Sunday, March 15, 2009

In and Out the Wrestling Ring with BigBoyFloyd


Long before D-Generation-X, Nation of Domination and the NWO, there was the gang group that started it all, The Four Horseman.


The Four Horsemen formed in January 1986 with Ric Flair, with Flair's cousins Arn Anderson and Ole Anderson, and Tully Blanchard, with James J. Dillion as their manager. They feuded with Dusty Rhodes (breaking his ankle and hand), Magnum TA, Barry Windham, The Rock N' Roll Express (breaking Rickey Morton's nose), Nikita Koloff (injuring his neck), and The Road Warriors. The Horseman always had most of the titles in the NWA, and they often bragged about their success (in the ring and with women) in their interviews. They lived the gimmick outside of the arena, as they took limos and jets to the cities they wrestled in.


In February 1987, WCW newcomer Lex Luger was made an associate member of the group after he expressed his desire to become a Horseman. The others started to leave Ole out of things, after he cost him and Arn Anderson the NWA Tag Team Titles at Starrcade 1986, and eventually he was kicked out in favor of Luger that March. The fact that Ole missed a show to watch his son Brian wrestle was used against Ole in the split as Blanchard and Dillon questioned Ole's loyalty and Blanchard called Brian a "snot-nosed kid."


During this time, they wrestled Rhodes, Nikita Koloff, the Road Warriors and Paul Ellering in a series of War Games matches. These matches were brutal and ended up with all 5 members of each team in the cage at the end trying to make somebody submit. During the first match, Dillon suffered a separated shoulder from a botched attempt at the Warriors' finishing move, the Doomsday Device. Dillon landed directly on his right arm and shoulder, and was replaced for the series of matches by the masked War Machine, later known as the Big Bossman.


Luger was kicked out for first blaming Horseman manager J.J. Dillon for costing him the U.S. Title, when his attempt to help him win by cheating backfired, and subsequently, not allowing Dillon to win a Bunkhouse Stampede match as the Horsemen had agreed to among themselves. In January 1988, he teamed with Barry Windham to feud with the Horsemen. The pair even defeated Anderson and Tully Blanchard for the NWA World Tag Team Championship at the inaugural Clash of the Champions. In April 1988, Windham turned on Luger and took his spot in the Horsemen during a title defense against Anderson and Tully Blanchard. This group of Horsemen has been called the greatest as far as technical wrestlers goes. It was also in this year when the Horsemen held all of the major NWA titles at once, with Flair as the World Champion, Windham as the United States Champion, and Arn and Tully as the Tag Team Champions.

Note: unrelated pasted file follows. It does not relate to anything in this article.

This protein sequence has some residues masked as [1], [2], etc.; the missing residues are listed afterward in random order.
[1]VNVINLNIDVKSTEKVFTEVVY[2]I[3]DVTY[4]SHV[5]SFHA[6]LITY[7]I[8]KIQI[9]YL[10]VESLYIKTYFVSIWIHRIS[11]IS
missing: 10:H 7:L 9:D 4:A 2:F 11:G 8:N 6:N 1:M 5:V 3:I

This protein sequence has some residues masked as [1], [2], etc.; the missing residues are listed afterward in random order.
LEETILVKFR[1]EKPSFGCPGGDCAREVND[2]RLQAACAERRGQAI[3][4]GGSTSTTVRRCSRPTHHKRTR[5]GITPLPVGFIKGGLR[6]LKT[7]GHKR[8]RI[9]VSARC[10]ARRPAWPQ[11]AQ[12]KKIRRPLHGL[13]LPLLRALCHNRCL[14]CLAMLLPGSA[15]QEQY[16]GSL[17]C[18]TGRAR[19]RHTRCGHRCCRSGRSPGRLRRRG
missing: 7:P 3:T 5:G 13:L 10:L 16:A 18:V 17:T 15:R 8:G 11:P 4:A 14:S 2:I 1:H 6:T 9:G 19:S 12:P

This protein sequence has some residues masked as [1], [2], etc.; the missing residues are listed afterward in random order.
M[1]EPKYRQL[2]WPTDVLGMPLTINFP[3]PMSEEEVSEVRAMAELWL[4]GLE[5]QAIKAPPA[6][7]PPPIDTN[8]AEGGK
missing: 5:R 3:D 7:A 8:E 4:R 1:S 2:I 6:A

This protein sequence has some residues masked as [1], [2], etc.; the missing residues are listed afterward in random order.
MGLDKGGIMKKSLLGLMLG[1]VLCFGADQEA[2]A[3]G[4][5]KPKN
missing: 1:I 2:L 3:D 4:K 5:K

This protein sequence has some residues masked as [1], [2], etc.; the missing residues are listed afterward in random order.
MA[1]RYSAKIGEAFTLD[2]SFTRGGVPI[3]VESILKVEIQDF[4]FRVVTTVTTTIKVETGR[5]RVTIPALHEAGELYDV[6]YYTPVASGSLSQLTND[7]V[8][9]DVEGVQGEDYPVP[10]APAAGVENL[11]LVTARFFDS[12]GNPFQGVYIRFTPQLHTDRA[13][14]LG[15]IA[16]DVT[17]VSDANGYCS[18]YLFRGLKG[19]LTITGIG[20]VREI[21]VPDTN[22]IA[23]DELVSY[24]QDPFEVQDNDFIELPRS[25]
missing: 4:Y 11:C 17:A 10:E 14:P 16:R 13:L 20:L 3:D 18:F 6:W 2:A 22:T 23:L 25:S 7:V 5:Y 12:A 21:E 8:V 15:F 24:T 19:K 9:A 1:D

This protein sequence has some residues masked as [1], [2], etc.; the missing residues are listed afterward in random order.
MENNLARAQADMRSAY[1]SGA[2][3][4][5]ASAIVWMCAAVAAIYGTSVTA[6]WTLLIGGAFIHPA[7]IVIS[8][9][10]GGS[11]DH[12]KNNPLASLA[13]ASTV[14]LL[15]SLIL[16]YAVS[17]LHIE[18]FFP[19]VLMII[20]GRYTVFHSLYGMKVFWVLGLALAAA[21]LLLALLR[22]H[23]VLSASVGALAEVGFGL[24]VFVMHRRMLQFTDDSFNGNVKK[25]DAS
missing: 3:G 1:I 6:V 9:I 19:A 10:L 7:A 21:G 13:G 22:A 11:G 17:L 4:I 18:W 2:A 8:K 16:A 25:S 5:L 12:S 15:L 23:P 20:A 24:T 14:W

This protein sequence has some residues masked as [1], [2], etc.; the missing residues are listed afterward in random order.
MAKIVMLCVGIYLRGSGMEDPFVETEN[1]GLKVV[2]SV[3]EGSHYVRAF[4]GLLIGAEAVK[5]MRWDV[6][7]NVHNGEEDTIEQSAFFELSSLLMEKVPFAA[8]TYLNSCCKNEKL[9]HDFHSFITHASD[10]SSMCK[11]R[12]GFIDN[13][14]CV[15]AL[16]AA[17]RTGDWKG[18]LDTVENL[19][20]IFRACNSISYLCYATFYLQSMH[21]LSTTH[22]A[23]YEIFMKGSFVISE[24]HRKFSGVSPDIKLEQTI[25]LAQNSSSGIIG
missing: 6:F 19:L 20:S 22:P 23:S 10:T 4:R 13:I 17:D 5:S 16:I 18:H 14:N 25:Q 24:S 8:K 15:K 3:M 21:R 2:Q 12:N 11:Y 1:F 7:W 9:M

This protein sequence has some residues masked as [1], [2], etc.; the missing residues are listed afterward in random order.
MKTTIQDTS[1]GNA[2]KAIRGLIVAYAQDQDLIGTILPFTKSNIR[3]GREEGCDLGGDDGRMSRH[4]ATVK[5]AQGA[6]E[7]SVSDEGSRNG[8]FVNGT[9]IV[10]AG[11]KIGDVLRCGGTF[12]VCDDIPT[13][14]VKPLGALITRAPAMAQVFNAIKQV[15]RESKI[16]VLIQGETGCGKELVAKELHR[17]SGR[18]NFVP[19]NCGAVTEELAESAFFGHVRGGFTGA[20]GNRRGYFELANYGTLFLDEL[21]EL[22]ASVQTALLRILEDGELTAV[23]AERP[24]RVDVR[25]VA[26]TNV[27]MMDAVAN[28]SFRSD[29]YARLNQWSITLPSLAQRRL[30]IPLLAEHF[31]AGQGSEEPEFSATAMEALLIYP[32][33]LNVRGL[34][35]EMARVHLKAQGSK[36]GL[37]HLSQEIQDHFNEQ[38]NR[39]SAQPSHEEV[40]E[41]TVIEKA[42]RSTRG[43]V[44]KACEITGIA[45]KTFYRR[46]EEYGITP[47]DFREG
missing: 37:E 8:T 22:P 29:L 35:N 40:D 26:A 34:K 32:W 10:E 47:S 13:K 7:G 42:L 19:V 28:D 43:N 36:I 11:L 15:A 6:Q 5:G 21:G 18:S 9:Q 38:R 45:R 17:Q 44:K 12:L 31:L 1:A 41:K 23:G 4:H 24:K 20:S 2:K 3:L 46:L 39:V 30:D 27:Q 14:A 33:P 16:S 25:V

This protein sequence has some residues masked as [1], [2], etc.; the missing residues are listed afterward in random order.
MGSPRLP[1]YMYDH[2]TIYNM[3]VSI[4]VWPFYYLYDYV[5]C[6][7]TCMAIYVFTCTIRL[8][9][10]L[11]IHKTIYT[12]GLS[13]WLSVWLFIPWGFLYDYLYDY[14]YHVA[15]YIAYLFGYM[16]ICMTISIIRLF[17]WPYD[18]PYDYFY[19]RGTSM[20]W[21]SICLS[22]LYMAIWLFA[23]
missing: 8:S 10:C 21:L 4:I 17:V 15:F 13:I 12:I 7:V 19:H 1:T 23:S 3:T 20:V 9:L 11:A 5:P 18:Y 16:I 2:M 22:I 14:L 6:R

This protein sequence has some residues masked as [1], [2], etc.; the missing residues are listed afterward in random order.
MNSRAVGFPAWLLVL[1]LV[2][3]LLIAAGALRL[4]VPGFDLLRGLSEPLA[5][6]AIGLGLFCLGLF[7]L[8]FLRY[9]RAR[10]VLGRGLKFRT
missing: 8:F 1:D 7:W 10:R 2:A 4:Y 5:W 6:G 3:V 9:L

In September 1988, Arn Anderson and Tully Blanchard left to join the WWF. Many men would enter and exit the Horseman group over the next few years, guys like Sid Vicious, Sting, Paul Roma, and Brian Pillman.


The last incarnation came in September 1998. On the September 15 edition of WCW Monday Nitro in Greenville, South Carolina when Ric Flair returned after a hiatus from the ring after a disagreement with WCW president Eric Bischoff. Dean Malenko and Chris Benoit kept going to Arn about reforming the Horsemen. He kept saying no. James J. Dillon, back in WCW's front office, even made a request. Arn eventually gave in and they reformed the Horsemen with Mongo and Flair and Arn was the manager. They feuded with the nWo and Eric Bischoff, with whom Flair had some real backstage problems. This return of the Horsemen, and more specifically Ric Flair, had boosted Nitro's ratings and WCW had beat WWF Raw for the first time in 11 weeks.


The Four Horseman would eventually disband in 1999 for good.

Click Here to read their Wikipedia page where I got most of this info.




1 comment:

da part-a planna said...

Stylin' and profilin'....... Whoooooooooow!!!! Da Nature Boy--- RICK FLAIR!!